Iran refuses accused Jews to choose lawyers
NEW YORK, March 16 (AFP) - A judge in the Iranian city of Shiraz, who will preside over the trial of 13 Jews on espionage charges, has refused to let them choose their own lawyers, according to a Jewish advocacy group based here.
In a statement released Wednesday, the Conference of Presidents of Major American Jewish Organizations (CPMAJO) said "the judge is insisting on court appointed attorneys."
In Tehran, a spokesman for the Iranian court, Hossein Mir Mohammad-Sadeqi, said on March 9 that the judge had asked the local bar to appoint lawyers after the accused failed to notify the court of their own choice by the legal deadline.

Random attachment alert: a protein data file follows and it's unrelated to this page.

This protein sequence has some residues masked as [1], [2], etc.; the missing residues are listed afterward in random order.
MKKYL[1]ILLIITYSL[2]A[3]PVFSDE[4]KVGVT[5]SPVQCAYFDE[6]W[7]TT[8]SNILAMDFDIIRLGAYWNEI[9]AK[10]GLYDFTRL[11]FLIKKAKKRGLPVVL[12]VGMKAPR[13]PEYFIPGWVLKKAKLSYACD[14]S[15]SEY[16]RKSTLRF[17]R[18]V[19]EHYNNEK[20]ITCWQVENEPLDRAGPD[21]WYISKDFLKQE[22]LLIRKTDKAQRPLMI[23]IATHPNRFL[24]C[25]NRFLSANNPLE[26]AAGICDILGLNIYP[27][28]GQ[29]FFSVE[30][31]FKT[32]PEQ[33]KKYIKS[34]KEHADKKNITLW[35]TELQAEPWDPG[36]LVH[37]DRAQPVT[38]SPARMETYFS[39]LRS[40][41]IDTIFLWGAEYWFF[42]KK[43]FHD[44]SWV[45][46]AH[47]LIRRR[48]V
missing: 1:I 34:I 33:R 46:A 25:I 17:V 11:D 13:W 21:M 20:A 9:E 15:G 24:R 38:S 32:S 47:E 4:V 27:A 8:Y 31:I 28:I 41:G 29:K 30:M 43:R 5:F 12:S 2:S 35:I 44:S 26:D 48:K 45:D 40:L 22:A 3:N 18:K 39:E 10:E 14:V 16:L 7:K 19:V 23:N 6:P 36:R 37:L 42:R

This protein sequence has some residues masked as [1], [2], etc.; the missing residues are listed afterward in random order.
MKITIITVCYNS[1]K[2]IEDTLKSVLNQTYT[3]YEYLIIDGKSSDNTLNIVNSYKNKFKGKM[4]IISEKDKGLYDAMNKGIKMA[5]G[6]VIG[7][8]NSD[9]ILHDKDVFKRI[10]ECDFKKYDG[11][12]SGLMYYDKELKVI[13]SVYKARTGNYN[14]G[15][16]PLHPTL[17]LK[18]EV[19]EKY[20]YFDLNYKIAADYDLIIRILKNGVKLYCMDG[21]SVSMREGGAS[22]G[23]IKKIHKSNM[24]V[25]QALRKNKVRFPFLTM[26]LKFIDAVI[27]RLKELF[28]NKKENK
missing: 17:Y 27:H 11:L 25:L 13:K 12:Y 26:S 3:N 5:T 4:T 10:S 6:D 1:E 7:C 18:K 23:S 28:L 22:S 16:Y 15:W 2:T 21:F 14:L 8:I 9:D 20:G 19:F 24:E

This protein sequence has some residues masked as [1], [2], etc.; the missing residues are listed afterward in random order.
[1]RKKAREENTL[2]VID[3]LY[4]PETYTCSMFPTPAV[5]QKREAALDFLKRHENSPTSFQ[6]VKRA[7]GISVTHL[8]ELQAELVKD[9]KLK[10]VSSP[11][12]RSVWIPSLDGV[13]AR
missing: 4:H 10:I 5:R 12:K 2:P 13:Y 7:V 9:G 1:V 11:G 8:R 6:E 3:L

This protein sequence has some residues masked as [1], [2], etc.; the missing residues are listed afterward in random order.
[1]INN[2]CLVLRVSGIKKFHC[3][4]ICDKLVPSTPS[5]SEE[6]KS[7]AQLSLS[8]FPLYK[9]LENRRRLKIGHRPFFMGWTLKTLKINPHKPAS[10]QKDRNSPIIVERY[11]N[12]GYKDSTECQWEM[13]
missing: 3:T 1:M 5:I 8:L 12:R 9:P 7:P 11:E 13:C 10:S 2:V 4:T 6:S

"The deadline has passed for the accused to designate their lawyers," said Mohammad-Sadeqi.
But, according to the conference of presidents, lawyers chosen by some of the prisoners have been unable to visit their clients and, therefore, could not sign the necessary documents.
"It is a violation of the most basic legal and human rights and violates commitments made by the judge and other Iranian officials to allow full legal representation of the defendants by lawyers of their choice," the CPMAJO statement said.
The trial of the 13 Iranian Jews and eight Muslims accused of spying for Israel and the United States is due to open on April 13 before the Revolutionary Tribunal in Chiraz, which hears all national security cases.